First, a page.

On BBC this morning, this item from Australia.
An inquiry examining institutional sex abuse in Australia has heard 7% of the nation’s Catholic priests allegedly abused children between 1950 and 2010.
Australian bishops and religious orders weren’t singled out. Consider sports like gymnastics and soccer, Scouting, schools, and likely the number one location for abuse, though non-institutional, the home. The government’s committee cast its eyes far and wide:
(M)ore than 1,000 Catholic institutions across Australia were identified in claims of sexual abuse, with a total of 1,880 alleged perpetrators between 1980 and 2015.
The meme that blames homosexuals targeting teenagers is pretty much dismissed by the Australian numbers:
The average age of the victims was 10.5 for girls and 11.5 for boys.
This aligns with the Jay Report: average age well into pre-adolescence and girls younger than boys.
Seven percent is crushing. It would be in any American diocese, where the percentage here have hovered around half that, if memory serves. Other cultural factors have already battered the Church by chasing away members. I wonder what this report will do for remnant Catholics in parishes down under. More discouraging exits by believers who see that the Church has abandoned them.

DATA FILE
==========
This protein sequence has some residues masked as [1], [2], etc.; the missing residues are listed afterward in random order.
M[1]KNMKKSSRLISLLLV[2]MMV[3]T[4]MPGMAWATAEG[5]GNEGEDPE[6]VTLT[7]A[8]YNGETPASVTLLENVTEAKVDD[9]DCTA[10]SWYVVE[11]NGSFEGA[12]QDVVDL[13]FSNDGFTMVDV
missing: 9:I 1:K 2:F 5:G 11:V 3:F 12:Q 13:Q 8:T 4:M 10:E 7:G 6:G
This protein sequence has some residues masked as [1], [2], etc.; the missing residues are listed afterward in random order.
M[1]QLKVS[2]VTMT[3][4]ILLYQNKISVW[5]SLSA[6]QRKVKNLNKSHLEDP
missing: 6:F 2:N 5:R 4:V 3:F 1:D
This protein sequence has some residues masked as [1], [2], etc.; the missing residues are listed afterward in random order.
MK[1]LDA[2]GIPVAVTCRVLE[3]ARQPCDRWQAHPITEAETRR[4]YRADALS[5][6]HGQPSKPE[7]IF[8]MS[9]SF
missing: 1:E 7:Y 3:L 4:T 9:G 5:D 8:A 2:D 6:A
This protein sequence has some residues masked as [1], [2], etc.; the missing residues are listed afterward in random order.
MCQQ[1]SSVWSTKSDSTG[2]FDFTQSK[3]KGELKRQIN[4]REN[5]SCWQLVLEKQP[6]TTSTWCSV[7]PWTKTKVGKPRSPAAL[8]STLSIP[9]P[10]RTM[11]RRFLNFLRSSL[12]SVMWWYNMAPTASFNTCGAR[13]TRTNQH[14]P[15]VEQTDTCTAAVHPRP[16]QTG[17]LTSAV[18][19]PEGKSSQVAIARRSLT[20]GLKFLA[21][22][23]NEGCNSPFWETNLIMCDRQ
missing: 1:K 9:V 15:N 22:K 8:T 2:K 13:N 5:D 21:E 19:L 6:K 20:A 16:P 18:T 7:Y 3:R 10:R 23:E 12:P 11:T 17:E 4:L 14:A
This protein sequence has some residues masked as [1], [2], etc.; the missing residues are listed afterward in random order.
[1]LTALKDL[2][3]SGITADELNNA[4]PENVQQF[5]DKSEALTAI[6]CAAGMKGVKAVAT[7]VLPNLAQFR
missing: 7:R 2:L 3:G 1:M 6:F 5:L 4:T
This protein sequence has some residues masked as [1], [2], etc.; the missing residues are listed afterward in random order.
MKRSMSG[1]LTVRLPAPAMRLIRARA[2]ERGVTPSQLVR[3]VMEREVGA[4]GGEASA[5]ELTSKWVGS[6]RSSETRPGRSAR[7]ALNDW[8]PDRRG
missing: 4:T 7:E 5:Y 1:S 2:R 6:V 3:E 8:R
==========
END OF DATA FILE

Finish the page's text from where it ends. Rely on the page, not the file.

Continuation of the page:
Many people may feel that things have moved on. We have francisbishops now instead of JP2-bishops. Institutions have not only lawyered up, but insurance companies now require due diligence. I still think bishops and parishes must provide significant leadership in special and extraordinary ways to win back the trust of those who believe Church has left them behind.
The key is to take actions that match the perception of the institution as less moral and more sinful than victims of abuse and cover-up. That may or may not be true in all cases. But there is a sense that non-believers and newcomers have a conversion journey as a prelude to belief. Likewise responsible leaders must recognize they are being held to the same standard of morality, ethics, and membership. In the early centuries, those who committed serious sin entered an Order of Penitents. I don’t know how an institution fits into something like an Order. Until the institution figures it out, these discouraging reports will continue to drive wedges between bishops, victims and their allies, chanceries, parishes, clergy, religious orders, parents, and the ideological extremes of Catholicism.